It is not enough of a distinction to hang current Labor over but given the presidential nature of election campaigns, politicians should not be surprised when voters see it as a failing in the system. As I wrote at the time, Rudd’s overthrow was a very Australian coup. Again like now, there was no rioting on the streets nor did the stock exchange collapse. The voters stored away their unease and anger and took it out at the ballot box where Labor was badly mauled in 2010.
Yet the Government scraped over the line thanks to Julia Gillard’s formidable negotiating skills and willingness to bargain and compromise with a variety of political perspectives. There were more conservatives than non-conservatives in the parliament so the Liberals played their cards poorly. Tony Abbott’s treacherous nature put off Tony Windsor and Rob Oakeshott and the pair knew any arrangement with him would be jettisoned as soon as Abbott had the numbers. Instead they dealt with Labor – already in control – who offered a power sharing arrangement guaranteed to 2013. Despite the ideological contortions Oakeshott took 17 agonising minutes to talk through, he knew Gillard made the better offer.
Falling just one seat short of Government left the Coalition with a strong sense of injustice it has nurtured since the election. The party has constantly attacked the “legitimacy” of the government though there is no sign of the police commissioner coming in to arrest Gillard any time soon.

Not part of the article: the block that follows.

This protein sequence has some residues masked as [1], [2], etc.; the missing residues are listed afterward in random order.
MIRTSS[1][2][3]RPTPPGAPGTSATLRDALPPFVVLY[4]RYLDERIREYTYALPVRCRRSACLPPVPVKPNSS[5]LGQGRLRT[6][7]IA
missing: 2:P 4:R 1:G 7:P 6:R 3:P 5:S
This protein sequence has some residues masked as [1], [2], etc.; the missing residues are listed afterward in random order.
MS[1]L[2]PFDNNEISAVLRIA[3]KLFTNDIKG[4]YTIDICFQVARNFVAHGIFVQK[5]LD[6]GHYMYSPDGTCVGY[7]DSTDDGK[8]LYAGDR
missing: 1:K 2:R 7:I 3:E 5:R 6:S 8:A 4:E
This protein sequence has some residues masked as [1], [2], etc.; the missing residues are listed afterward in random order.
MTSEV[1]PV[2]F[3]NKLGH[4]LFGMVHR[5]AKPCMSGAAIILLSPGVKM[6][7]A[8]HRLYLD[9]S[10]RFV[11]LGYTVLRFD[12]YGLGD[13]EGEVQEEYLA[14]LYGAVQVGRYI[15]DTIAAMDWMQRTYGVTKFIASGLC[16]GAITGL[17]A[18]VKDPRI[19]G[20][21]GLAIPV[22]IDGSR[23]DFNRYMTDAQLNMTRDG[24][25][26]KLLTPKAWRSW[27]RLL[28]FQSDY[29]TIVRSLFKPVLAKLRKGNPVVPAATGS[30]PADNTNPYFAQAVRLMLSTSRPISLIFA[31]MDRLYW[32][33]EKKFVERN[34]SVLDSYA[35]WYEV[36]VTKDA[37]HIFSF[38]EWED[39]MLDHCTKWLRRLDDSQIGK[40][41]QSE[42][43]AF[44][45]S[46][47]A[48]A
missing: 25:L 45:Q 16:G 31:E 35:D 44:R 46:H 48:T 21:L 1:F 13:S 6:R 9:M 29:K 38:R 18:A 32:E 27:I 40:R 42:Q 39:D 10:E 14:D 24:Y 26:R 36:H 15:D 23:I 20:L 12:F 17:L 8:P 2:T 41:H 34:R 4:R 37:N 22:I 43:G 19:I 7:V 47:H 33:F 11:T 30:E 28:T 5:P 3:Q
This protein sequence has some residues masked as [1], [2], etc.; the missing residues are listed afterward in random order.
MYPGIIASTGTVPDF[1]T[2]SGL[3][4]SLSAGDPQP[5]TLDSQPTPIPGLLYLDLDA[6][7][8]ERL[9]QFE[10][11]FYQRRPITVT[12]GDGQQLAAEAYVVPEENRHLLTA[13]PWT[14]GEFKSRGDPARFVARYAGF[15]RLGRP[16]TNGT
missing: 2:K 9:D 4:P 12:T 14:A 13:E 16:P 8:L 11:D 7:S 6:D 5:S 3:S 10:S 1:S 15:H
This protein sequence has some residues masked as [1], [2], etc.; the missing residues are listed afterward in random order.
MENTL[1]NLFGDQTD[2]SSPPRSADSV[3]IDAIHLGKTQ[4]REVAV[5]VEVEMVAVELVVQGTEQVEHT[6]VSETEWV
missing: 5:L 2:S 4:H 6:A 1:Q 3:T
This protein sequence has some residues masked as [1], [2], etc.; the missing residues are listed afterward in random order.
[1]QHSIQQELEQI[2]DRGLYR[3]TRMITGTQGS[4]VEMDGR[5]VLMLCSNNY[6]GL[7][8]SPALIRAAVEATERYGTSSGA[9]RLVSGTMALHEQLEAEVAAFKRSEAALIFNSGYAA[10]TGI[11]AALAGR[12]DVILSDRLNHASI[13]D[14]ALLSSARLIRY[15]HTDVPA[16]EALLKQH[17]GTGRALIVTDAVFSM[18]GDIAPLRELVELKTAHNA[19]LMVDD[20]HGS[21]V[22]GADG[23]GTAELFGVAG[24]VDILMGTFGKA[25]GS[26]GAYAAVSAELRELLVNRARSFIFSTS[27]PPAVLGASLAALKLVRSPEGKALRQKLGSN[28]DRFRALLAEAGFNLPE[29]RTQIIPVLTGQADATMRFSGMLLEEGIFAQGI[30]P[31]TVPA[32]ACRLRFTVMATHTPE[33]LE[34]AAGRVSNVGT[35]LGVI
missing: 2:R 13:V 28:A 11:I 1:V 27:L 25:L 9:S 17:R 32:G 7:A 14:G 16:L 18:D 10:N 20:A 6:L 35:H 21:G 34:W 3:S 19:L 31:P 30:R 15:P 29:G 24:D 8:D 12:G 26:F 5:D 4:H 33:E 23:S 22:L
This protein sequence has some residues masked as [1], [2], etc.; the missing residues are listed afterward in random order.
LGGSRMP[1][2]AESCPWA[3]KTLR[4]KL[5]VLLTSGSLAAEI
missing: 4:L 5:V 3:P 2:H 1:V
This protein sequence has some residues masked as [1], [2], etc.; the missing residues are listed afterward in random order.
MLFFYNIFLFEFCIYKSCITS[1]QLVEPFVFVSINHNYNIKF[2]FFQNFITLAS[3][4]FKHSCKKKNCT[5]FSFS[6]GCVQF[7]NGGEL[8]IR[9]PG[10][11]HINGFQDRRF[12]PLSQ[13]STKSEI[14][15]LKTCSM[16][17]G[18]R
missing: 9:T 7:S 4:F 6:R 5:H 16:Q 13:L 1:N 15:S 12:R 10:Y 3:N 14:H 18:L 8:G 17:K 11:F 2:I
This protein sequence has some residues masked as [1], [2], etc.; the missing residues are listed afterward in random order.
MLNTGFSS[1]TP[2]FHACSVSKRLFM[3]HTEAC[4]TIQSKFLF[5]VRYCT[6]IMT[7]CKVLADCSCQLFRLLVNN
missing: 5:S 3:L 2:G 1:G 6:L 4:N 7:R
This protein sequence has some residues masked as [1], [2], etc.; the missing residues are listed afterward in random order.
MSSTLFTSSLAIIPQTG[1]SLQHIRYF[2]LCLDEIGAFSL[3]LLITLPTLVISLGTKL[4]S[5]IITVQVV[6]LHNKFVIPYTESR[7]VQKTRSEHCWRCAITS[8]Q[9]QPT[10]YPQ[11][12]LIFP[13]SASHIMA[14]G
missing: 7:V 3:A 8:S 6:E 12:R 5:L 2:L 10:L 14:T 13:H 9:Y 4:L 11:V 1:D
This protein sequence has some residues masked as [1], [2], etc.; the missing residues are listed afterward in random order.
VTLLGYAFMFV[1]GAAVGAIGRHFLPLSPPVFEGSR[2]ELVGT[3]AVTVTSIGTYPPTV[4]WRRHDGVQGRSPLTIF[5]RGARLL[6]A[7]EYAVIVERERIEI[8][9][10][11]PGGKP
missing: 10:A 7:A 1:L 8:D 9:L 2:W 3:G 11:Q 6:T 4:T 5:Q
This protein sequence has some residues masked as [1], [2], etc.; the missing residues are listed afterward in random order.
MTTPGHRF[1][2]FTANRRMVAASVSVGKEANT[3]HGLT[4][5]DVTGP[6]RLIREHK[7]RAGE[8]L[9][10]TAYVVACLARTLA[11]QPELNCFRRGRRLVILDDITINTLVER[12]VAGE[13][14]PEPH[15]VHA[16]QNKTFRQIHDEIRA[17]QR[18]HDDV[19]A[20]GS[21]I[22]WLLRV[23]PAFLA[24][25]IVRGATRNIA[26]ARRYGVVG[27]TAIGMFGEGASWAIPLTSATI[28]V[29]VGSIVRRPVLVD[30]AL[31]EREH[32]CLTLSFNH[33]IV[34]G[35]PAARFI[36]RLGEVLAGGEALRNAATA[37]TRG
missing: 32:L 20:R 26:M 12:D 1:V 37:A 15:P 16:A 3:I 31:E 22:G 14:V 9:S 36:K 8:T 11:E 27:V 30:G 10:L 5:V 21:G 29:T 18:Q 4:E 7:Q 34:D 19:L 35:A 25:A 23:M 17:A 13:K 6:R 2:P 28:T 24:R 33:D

Gillard chose the high road for her administration when she did an about turn on carbon taxation. It was an enormous gamble which she knew would excite opposition on two fronts. Firstly it opened up the breach of trust of going back on her word. Keating and Howard both survived similar breaches though neither suffered a nickname from Alan Jones like Juliar.
Secondly it galvanised an Australian tea party movement still convinced carbon emission issues are overstated and the response to it are the work of a cabal of left-wing fellow travellers. Personified by the recent “convoy of no confidence” (run by the Australian truckies, who will be hit hard by the tax) it sought to magnify the illegitimacy of the government by means of a massive people movement.
To that end the Convoy failed. It attracted poor responses from most towns it visited (except Bob Katter’s own Charters Towers).
But it had a sympathetic run in the media as it fed the “government in crisis” narrative. The convoy supporters’ angry attack on Anthony Albanese yesterday showed what it was really about. They were not there to listen but to jeer. None of those present were likely to vote Labor long before this crisis despite the exaggerated talk of defection of life long Labor voters unhappy with the alliance with the Greens.
This is a confected crisis. The parliament has two years to go and Labor may as well govern their way through it. Saving a by-election or a more serious charge for Craig Thomson, Gillard should survive to the next election. That will give the electorate enough time to look carefully at achievements as well as promises. By 2013, the carbon tax and the NBN will be realities too hard for Abbott to overturn and this week’s High Court result may actually make refugee processing easier for the Government to sell morally because it forces them to do it in Australia. There is also the loose cannon of Tony Abbott and his glib glass jaw that has not yet been fully tested. Despite all the noise and fury, Gillard could still win in 2013, if given the chance.